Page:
Wednesday, September 17, 2014

Village of Secrets: Defying the Nazis in Vichy France

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Today’s nonfiction post is on Village of Secrets: Defying the Nazis in Vichy France by Caroline Moorehead. It is 384 pages long including notes and a bibliography. The cover is a picture of village of Le Chambon-sur-Lignon. The intended reader is someone who is interested in War World 2 history and hopeful, real life bravery. There is no sex, no language, and the violence is just talked about. The story is told from third person close with letters and interviews added in for depth. There Be Spoilers Ahead.

From the back of the book- Le Chambon-sur-Lignonis a small village of scattered houses high in the mountains of the Ardeche, one of the most remote and inaccessible parts of eastern France. During the Second World War, the inhabitants of this tiny mountain village and its parishes saved thousands wanted by the Gestapo: resisters, Freemasons, communists, OSS and SOE agents, and Jews. Many of those they protected were orphaned children and babies whose parents had been deported to concentration camps.
With unprecedented access to newly opened archives in France, Britain, and Germany, and interviews with some of the villagers from the period who are still alive, Caroline Moorehead pains an inspiring portrait of courage and determination: of what was accomplished when a small group of people banded together to oppose their Nazi occupiers. A thrilling and atmospheric tale of silence and complicity, Village of Secrets reveals how every one of the inhabitants of Chambon remained silent in a country infamous for collaboration. Yet it is also a story about mythmaking, and the fallibility of memory.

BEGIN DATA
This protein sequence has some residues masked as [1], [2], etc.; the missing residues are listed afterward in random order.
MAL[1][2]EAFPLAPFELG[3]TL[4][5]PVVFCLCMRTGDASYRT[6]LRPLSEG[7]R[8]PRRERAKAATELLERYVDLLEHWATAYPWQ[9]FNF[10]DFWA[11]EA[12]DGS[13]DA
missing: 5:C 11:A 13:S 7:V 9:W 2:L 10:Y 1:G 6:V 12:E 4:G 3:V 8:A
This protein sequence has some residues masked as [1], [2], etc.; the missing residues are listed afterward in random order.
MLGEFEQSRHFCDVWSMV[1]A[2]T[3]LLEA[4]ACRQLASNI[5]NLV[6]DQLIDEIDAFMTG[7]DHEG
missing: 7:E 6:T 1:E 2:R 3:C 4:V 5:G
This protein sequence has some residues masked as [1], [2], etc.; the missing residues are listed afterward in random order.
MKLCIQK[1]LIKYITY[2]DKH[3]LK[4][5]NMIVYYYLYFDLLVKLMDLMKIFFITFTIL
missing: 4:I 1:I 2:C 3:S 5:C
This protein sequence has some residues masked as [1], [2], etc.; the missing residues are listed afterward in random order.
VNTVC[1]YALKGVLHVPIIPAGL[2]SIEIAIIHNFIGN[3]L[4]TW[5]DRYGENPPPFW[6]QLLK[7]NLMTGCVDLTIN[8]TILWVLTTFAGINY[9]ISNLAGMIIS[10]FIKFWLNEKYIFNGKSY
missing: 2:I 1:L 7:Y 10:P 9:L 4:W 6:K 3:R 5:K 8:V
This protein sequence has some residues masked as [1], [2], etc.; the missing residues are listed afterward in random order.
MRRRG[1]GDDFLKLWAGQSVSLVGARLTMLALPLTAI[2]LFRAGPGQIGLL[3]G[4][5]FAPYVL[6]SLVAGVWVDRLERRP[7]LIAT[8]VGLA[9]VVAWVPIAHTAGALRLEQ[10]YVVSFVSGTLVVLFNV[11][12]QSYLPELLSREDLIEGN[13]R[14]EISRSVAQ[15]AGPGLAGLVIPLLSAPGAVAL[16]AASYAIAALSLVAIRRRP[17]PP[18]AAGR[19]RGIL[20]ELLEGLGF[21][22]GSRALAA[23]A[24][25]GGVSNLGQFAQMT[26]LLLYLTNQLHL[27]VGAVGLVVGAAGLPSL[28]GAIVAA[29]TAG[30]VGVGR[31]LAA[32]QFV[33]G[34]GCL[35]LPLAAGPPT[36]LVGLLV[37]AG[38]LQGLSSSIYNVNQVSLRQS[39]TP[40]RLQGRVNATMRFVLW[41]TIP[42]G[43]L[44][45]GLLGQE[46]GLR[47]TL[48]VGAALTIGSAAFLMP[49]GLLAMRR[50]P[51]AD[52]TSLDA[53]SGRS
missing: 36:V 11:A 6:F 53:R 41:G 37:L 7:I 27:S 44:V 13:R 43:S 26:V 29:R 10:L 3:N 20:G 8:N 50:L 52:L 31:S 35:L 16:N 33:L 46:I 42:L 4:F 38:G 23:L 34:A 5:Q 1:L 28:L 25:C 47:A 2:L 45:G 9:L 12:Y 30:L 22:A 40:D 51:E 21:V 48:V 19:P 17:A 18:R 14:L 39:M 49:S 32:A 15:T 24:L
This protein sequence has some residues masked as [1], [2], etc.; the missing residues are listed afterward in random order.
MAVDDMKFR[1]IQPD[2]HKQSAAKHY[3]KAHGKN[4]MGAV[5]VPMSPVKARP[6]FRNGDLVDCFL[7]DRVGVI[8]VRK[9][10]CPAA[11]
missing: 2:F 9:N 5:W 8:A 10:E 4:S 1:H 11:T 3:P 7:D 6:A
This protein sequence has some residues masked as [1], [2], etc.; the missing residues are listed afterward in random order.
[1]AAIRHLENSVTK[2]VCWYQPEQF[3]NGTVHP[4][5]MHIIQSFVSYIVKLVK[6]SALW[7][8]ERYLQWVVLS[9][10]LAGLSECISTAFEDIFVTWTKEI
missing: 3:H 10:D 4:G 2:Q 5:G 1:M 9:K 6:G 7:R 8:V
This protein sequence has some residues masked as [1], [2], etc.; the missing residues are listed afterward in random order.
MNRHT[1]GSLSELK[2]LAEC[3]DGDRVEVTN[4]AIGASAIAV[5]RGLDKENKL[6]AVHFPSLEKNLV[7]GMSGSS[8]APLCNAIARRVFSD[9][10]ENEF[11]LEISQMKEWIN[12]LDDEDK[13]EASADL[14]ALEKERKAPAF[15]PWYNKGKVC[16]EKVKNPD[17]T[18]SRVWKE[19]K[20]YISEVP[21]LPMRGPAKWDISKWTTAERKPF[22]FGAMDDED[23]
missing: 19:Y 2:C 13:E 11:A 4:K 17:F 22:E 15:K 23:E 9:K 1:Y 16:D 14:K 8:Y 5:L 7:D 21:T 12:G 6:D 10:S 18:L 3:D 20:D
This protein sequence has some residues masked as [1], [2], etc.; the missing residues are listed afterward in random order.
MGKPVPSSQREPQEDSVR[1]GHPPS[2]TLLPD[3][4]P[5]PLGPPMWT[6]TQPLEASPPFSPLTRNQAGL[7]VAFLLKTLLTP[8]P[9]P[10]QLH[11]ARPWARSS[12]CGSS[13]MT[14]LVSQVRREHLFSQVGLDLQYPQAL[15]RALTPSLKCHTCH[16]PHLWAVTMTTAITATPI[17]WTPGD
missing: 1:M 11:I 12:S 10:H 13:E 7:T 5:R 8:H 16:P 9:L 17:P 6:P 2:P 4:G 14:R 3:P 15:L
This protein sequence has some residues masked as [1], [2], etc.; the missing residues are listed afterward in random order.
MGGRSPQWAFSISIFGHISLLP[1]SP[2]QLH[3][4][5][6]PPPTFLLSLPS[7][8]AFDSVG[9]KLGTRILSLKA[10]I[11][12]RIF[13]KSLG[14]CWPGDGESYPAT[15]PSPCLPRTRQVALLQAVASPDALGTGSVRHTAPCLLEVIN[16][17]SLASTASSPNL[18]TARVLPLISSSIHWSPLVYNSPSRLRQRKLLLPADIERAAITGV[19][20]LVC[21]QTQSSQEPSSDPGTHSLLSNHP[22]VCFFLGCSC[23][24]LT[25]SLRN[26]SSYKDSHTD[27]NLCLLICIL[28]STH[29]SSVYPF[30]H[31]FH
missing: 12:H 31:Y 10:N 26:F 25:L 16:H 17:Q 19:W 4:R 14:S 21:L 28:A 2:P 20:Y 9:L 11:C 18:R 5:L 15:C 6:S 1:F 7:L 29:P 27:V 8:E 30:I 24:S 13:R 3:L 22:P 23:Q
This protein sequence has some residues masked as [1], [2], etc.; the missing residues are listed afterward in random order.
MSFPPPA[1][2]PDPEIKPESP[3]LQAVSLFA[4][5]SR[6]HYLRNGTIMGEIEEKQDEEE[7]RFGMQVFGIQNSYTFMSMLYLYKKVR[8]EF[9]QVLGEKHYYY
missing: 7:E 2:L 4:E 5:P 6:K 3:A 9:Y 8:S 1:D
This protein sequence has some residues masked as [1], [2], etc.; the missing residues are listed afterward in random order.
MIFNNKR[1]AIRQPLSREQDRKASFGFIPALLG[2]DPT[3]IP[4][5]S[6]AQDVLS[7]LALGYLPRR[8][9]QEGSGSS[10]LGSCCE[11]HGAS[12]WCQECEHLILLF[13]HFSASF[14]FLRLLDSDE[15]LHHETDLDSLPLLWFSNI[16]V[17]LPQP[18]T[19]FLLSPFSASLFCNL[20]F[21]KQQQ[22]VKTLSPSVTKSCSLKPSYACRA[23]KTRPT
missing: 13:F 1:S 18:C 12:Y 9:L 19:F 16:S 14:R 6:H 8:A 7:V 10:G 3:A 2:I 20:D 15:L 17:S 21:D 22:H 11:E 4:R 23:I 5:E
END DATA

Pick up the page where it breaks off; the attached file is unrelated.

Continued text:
A major contribution to WWII history, illustrated with black-and-white photo, Village of Secrets sets the record straight about the events in Chambon, and pays tribute to a group of heroic individuals, most of them women, for whom saving others became more important their own lives.

Review- I found this to be a very inspiring story. One group of people led by both their local leaders and their own sense of right decided that no one was going to the Germans. This village was truly something unique. Over the course of the occupation only 12 people were taken from Le Chambon-sur-Lignonis. They hid at least 883 people and if you count all the people who hid there for a short time or just passed through to get documents the numbers become staggering. The writing is approachable. The story is moving and the real people are interesting. Moorehead wants to try and set the record straight about this little village and the province that it is in. The people who live and lived there value silence so there has been rumor with little to no fact checking but Moorehead was able to get more information. With archives opening up, interviews with children who lived there and through the war, and just plain old research she wants to lift the veil on this story. I think she did but I knew nothing about this place and its people before reading this book. I am going to be doing some personal research into this now to see for myself.

I give this book a Five out of Five stars. I get nothing for my review and I was given this book by HarperCollins in exchange for an honest review.